like it was on the ground, where you said, well, what you do is you
take the insulation off, get a screwdriver, and you just go bum, bing,
bing, bing, take the screws out, and there you are. Well, it turned
the real flight article was not quite the same as the training one,
so the screws were here, but there was a lip over it, so that what
you had to do was to come in and undo it using a screwdriver from
the side. I don't know if you've ever tried to undo a screw from the
side with bulky gloves on and with someone holding your feet while
you're thrashing around. And that took a little doing.
Bill didn't think it was going to be possible, but we figured, let's
keep pressing on it. So we took turns on it, and finally I got it
and got that thing off. But came back in and had blue fingernails,
just from doing the scrunching down all the time. To this day, I don't
think most people on the ground understood what was really going on,
how difficult that thing was. But it was satisfying that we made it
The other part about a space walk that's fun is it really gives you
the perception of height. It's like going up into a tall building
where you look out the window and you think it's interesting that
you see all the little people down there. But now if we open the window
and take you out to the end of long springboard where we get this
steel-fisted Arnold Schwarzenegger who's going to grab you by your
ankles and hold your head down, and you're at the height as you were
inside, but somehow it feels a bit different. On a space walk you
get that same feeling, just a little bit more of it.
Think a light over the Earth, very serene, five miles a second, and
in your mind, you know from the laws of Sir Issac Newton that you're
up there to stay, but when you look straight down at Earth and you
don't feel anything around you one way or the other on either side
of you and it's just you and the Earth 270 miles below, this little
voice comes out of nowhere and says, "Maybe this Newton guy is
just a little bit wrong." Intellectually you know what's going
on, but your gut's telling you something entirely different. Aside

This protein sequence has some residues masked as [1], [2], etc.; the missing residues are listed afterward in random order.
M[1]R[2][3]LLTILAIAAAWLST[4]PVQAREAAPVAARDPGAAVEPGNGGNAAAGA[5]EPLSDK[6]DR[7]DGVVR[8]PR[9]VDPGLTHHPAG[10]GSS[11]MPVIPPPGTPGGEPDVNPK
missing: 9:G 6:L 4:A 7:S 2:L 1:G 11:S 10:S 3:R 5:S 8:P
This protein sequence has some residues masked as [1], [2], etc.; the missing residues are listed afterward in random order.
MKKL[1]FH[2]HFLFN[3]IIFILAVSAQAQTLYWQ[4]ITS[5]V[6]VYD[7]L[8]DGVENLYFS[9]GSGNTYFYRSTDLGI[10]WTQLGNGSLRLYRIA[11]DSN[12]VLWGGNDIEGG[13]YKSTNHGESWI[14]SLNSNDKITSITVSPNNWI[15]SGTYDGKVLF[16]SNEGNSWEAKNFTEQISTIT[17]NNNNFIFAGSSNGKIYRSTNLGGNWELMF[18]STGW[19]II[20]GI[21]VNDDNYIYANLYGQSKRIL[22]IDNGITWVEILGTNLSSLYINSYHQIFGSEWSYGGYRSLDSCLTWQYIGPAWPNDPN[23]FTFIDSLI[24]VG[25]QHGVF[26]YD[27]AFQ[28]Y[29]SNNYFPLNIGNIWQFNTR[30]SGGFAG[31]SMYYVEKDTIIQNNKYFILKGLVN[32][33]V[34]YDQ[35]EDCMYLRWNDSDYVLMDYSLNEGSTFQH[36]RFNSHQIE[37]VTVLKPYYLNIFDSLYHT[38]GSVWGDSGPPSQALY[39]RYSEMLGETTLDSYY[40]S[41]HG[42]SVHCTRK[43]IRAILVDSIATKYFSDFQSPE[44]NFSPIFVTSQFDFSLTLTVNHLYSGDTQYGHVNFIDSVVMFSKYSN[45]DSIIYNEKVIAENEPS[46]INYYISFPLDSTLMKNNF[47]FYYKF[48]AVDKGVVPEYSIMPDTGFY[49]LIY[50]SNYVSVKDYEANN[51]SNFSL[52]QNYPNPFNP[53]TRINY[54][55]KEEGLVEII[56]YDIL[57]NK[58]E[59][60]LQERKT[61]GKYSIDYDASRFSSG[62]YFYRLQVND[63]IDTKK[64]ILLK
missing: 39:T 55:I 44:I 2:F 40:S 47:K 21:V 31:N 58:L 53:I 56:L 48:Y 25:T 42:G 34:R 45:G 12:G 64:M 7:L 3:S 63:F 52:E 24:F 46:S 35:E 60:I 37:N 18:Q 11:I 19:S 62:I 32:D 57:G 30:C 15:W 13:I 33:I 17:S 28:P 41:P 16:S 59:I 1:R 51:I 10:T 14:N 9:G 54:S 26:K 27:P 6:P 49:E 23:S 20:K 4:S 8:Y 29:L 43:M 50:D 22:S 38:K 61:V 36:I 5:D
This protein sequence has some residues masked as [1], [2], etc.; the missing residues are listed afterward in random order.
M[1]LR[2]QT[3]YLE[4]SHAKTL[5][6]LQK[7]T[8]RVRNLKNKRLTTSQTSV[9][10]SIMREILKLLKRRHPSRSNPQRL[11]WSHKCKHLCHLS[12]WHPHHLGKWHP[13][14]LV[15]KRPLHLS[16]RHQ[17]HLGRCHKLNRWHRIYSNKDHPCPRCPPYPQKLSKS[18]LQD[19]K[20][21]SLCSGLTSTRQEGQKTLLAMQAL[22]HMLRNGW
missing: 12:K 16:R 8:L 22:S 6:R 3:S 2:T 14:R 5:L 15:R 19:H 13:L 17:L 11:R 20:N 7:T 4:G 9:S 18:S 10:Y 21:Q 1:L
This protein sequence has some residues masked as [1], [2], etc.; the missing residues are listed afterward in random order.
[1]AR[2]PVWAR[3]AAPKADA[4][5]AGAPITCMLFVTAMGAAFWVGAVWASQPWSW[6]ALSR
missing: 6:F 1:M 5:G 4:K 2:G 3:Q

from the view, I guess you'd just call it a thrill. I mean, to be
up above Earth and be falling toward Earth, which you are, but you're
not part of a space station, you're not part of anything. It's just
you and the ground. It's a great sight and it really gets your heart
Oh, I bet. Again, one of those things that you truly have to experience
to be able to understand, I'm sure.
Yes. I've tried to give you that analogy, but that's the best analogy
I could give you.
That's a very good analogy, a very good analogy. I can imagine being
held out, and I guess it is that sense of not being enclosed anymore.
You're not enclosed. You're not part of anything any longer. In an
airplane you feel part of; you're inside the airplane. But you were
hanging from the bottom of the airplane you might feel different about
Sure. I guess it's more natural being inside and enclosed and you
know that support's there.
You get that feeling also, I've since gone skydiving with my sons,
and you get that feeling when you step out the door sometimes. That
first step is a long way down.
Sometimes it's hard for you to make your body make that first step.
That's right. You get that same feeling with an EVA when you move
away from the spacecraft. That's why really I think Bruce McCandless
[II] and all those guys who have flown the MMU [Manned Maneuvering
Unit], that must have been a great experience. I don't know to this
day whether they felt that, with this thing on their back, it felt
as though they were driving a little sports car out there or whether
they felt like we did, just you and the ground.
It's probably pretty similar, I would imagine, since there was nothing
I think it'd have to be. Yes, it's just getting away to where you
don't feel part of the structure around you.
And even from Bruce McCandless being able to see that structure off
in the distance looking back toward the Shuttle and truly recognizing
You know, we were talking about that feeling. He didn't realize that
when we were up there how stable that space station was and how much
of it felt like a home in the sky until we finally left it and got
into the command module. And as soon as we undocked from the command
module, all of a sudden we're in this little sporty vehicle that we
really maneuver, and I thought, "Hey, we're flying again."
And all this time, of course, we'd been flying. It was spaceflight
all the time, but all of a sudden we're in this little sports car.
It's like going out to your car, out of your house and going into
your garage and getting into a sports car and you get back on the
road again. Well, that's what we felt when we left it. And I thought,
"Gee, that's great." That space station felt so stable.
It felt so much like a home in the sky that we felt completely at
home there, very comfortable.
That's good. That's really good. Hopefully that perception will continue
for [International] Space Station, and that'll help—
Oh, I'm sure it will and even much more so because this thing is so
large and massive. I'm sure people will have that feeling. I'm sure
they did with Mir, too.
Yes, that's so big you could not see somebody for the whole day, from
what we've heard. Very different experience.
Yes. Well, actually they lost me for one morning.